Ewen Kirkness, PhD




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Ewen Kirkness, PhD is a professor at the J. Craig Venter Institute (JCVI) where his primary interests are the assembly and analysis of human genome sequences. Dr. Kirkness rejoined JCVI in 2019 after five years at Human Longevity, Inc. (HLI), where he led their genomics research efforts. Over the course of almost 30 years at The Institute for Genomic Research (TIGR), JCVI, and HLI, Dr. Kirkness has acquired substantial experience in the production and analysis of DNA sequence data. Starting with high-throughput production of human ESTs, he has managed a variety of large-scale genomics projects, including de novo assembly of complex eukaryotic genomes, and analyses of genomes and transcriptomes from thousands of human samples. Dr. Kirkness is coauthor of more than 120 scientific publications, and coinventor for more than 30 patents.

Dr. Kirkness earned his BSc. (Biochemistry) from Heriot-Watt University, Edinburgh, and his PhD (Biochemistry) from The University of Leeds. While at TIGR, he was also an Associate Professor in the Department of Pharmacology, The George Washington University, Washington, D.C. (2000-2012).

Research Priorities

Improving the quality of human genome assemblies

  • Application of new sequencing and assembly technologies
  • Focus on phasing of variants, especially structural variants

Interpretation of human genomic variation

  • Effects of genomic structural variation on gene expression patterns
  • Combining genomics with other omics data to identify patterns of biomarkers that are hallmarks of traits and disease susceptibilities

Genomic basis of neurological functions

  • Polygenic scores
  • Somatic mutations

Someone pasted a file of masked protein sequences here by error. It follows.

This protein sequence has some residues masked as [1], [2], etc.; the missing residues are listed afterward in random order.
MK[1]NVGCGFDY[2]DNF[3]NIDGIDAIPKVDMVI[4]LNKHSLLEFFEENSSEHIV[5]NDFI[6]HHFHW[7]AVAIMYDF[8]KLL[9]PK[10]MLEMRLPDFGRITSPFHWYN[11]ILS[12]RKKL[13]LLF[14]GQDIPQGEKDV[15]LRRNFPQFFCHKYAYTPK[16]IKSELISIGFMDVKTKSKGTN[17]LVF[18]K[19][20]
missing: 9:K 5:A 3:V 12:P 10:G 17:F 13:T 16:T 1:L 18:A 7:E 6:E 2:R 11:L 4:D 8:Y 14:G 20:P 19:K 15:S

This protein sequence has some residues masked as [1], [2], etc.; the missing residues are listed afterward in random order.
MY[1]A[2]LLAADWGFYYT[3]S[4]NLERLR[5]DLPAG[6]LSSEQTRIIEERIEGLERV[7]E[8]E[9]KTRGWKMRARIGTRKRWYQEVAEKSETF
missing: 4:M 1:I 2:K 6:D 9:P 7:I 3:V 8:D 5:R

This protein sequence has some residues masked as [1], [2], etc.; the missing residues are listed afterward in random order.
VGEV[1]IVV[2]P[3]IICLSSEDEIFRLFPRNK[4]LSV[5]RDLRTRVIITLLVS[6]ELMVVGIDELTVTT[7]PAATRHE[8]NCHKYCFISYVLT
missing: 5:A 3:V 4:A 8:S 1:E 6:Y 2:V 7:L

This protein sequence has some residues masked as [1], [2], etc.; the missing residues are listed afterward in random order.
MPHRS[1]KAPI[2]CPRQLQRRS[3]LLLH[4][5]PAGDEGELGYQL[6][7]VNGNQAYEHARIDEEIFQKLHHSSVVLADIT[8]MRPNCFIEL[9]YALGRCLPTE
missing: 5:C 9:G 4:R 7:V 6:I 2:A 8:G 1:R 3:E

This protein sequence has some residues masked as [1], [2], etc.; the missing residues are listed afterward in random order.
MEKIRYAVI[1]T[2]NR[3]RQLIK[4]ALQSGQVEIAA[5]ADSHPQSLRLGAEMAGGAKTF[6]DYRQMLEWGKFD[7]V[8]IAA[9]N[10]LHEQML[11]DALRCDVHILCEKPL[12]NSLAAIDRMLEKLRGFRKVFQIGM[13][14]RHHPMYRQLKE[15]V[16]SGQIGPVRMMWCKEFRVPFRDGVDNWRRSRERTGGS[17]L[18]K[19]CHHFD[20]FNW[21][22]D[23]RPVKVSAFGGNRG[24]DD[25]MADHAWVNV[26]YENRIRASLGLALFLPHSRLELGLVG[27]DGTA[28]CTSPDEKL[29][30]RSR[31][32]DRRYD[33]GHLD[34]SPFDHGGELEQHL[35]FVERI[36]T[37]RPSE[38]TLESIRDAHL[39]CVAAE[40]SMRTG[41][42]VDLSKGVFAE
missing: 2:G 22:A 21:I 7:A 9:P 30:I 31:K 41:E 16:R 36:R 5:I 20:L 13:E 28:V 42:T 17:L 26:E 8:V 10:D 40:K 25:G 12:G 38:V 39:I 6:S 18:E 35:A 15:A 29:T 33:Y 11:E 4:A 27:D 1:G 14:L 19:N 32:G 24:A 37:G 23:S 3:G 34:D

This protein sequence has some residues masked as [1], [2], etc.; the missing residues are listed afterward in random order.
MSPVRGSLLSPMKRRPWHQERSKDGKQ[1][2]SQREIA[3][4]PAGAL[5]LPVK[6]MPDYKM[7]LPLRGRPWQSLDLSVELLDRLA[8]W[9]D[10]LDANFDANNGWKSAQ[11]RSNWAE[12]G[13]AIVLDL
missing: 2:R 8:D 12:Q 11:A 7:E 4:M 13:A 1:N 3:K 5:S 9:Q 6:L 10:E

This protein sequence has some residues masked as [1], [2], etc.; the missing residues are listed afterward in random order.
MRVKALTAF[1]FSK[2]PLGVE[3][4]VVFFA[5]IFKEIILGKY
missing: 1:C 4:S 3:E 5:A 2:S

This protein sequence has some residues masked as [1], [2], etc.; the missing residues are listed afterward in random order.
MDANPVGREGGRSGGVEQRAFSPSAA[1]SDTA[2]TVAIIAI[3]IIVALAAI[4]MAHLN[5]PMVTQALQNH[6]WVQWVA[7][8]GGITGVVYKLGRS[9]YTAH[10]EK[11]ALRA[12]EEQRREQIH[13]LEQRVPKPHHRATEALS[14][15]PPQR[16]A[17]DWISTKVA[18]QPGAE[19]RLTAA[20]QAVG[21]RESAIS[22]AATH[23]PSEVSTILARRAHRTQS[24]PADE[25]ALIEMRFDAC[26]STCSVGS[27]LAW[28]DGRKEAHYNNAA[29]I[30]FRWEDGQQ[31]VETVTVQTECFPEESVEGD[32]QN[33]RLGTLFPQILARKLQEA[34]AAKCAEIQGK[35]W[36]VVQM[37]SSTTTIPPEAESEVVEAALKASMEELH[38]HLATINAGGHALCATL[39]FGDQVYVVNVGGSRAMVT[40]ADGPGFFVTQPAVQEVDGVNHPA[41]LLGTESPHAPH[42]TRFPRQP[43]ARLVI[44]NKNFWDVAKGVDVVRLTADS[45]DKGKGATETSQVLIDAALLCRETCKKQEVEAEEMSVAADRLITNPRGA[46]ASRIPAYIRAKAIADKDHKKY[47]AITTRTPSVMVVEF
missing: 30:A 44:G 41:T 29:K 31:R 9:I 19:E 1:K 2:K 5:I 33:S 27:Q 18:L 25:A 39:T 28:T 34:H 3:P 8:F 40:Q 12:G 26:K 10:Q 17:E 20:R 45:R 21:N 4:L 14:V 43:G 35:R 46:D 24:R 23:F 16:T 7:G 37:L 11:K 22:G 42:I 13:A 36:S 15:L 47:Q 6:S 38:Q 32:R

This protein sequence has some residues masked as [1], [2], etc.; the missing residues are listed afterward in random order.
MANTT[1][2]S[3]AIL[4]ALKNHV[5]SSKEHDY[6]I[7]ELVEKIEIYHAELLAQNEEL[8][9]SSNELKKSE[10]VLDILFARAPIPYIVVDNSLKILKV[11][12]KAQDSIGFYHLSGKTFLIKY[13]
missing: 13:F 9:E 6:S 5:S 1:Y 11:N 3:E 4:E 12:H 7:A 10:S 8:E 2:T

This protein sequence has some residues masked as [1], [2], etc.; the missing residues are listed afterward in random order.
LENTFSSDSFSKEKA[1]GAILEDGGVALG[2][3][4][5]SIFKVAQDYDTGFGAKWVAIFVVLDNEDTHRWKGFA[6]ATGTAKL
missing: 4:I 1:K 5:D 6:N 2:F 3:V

Li, Yi; Kirkness, Ewen F. US Patent No. US5654172.
Gabaa receptor epsilon subunit. Retrieved from https://patents.google.com/patent/US5654172A/en.

Kirkness, Ewen F. US Patent No. US6462188B1.
Human 5-HT3 receptor. Retrieved from https://patents.google.com/patent/US6462188B1/en.

Select Publications

An unsupervised learning approach to identify novel signatures of health and disease from multimodal data.
Genome medicine. 2020-01-10; 12.1: 7.
PMID: 31924279
Profound Perturbation of the Metabolome in Obesity Is Associated with Health Risk.
Cell metabolism. 2018-10-08;
PMID: 30318341
Comparison of phasing strategies for whole human genomes.
PLoS genetics. 2018-04-05; 14.4: e1007308.
PMID: 29621242
Deep sequencing of 10,000 human genomes.
Proceedings of the National Academy of Sciences of the United States of America. 2016-10-18; 113.42: 11901-11906.
PMID: 27702888
Sequencing of isolated sperm cells for direct haplotyping of a human genome.
Genome research. 2013-05-01; 23.5: 826-32.
PMID: 23282328
Ancient noncoding elements conserved in the human genome.
Science (New York, N.Y.). 2006-12-22; 314.5807: 1892.
PMID: 17185593
Short interspersed elements (SINEs) are a major source of canine genomic diversity.
Genome research. 2005-12-01; 15.12: 1798-808.
PMID: 16339378
The dog genome: survey sequencing and comparative analysis.
Science (New York, N.Y.). 2003-09-26; 301.5641: 1898-903.
PMID: 14512627
The 5-HT3B subunit is a major determinant of serotonin-receptor function.
Nature. 1999-01-28; 397.6717: 359-63.
PMID: 9950429
Insensitivity to anaesthetic agents conferred by a class of GABA(A) receptor subunit.
Nature. 1997-02-27; 385.6619: 820-3.
PMID: 9039914
Initial assessment of human gene diversity and expression patterns based upon 83 million nucleotides of cDNA sequence.
Nature. 1995-09-28; 377.6547 Suppl: 3-174.
PMID: 7566098
Whole-genome random sequencing and assembly of Haemophilus influenzae Rd.
Science (New York, N.Y.). 1995-07-28; 269.5223: 496-512.
PMID: 7542800